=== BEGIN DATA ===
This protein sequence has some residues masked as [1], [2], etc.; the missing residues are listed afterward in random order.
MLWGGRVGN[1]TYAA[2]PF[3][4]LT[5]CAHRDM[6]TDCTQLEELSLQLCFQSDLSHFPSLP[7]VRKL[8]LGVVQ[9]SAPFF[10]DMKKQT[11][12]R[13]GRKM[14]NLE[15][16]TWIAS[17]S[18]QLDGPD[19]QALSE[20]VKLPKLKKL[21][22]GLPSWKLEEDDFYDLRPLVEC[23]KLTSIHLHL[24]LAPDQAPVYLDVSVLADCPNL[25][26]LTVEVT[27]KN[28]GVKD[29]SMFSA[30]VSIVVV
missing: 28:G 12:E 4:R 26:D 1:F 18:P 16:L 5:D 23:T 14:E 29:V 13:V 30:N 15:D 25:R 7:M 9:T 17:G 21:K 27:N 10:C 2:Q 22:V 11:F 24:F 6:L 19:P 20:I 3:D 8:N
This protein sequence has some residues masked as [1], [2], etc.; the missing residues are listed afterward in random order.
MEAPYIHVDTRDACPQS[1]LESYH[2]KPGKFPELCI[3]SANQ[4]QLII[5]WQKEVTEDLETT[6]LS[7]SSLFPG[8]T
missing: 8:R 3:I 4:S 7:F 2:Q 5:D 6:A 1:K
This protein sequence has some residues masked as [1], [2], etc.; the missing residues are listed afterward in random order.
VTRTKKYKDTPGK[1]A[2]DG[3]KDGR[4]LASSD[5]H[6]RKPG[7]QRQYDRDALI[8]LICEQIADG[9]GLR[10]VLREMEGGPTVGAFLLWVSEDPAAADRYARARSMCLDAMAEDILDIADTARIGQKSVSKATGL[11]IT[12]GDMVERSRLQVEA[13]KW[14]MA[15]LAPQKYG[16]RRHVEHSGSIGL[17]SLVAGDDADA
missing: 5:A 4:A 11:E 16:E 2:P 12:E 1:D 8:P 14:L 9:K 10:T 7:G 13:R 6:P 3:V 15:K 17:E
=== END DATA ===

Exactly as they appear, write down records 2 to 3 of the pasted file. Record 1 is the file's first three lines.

This protein sequence has some residues masked as [1], [2], etc.; the missing residues are listed afterward in random order.
MEAPYIHVDTRDACPQS[1]LESYH[2]KPGKFPELCI[3]SANQ[4]QLII[5]WQKEVTEDLETT[6]LS[7]SSLFPG[8]T
missing: 8:R 3:I 4:S 7:F 2:Q 5:D 6:A 1:K
This protein sequence has some residues masked as [1], [2], etc.; the missing residues are listed afterward in random order.
VTRTKKYKDTPGK[1]A[2]DG[3]KDGR[4]LASSD[5]H[6]RKPG[7]QRQYDRDALI[8]LICEQIADG[9]GLR[10]VLREMEGGPTVGAFLLWVSEDPAAADRYARARSMCLDAMAEDILDIADTARIGQKSVSKATGL[11]IT[12]GDMVERSRLQVEA[13]KW[14]MA[15]LAPQKYG[16]RRHVEHSGSIGL[17]SLVAGDDADA
missing: 5:A 4:A 11:E 16:E 2:P 12:E 1:D 8:P 14:L 9:K 10:T 7:G 13:R 6:P 3:V 15:K 17:E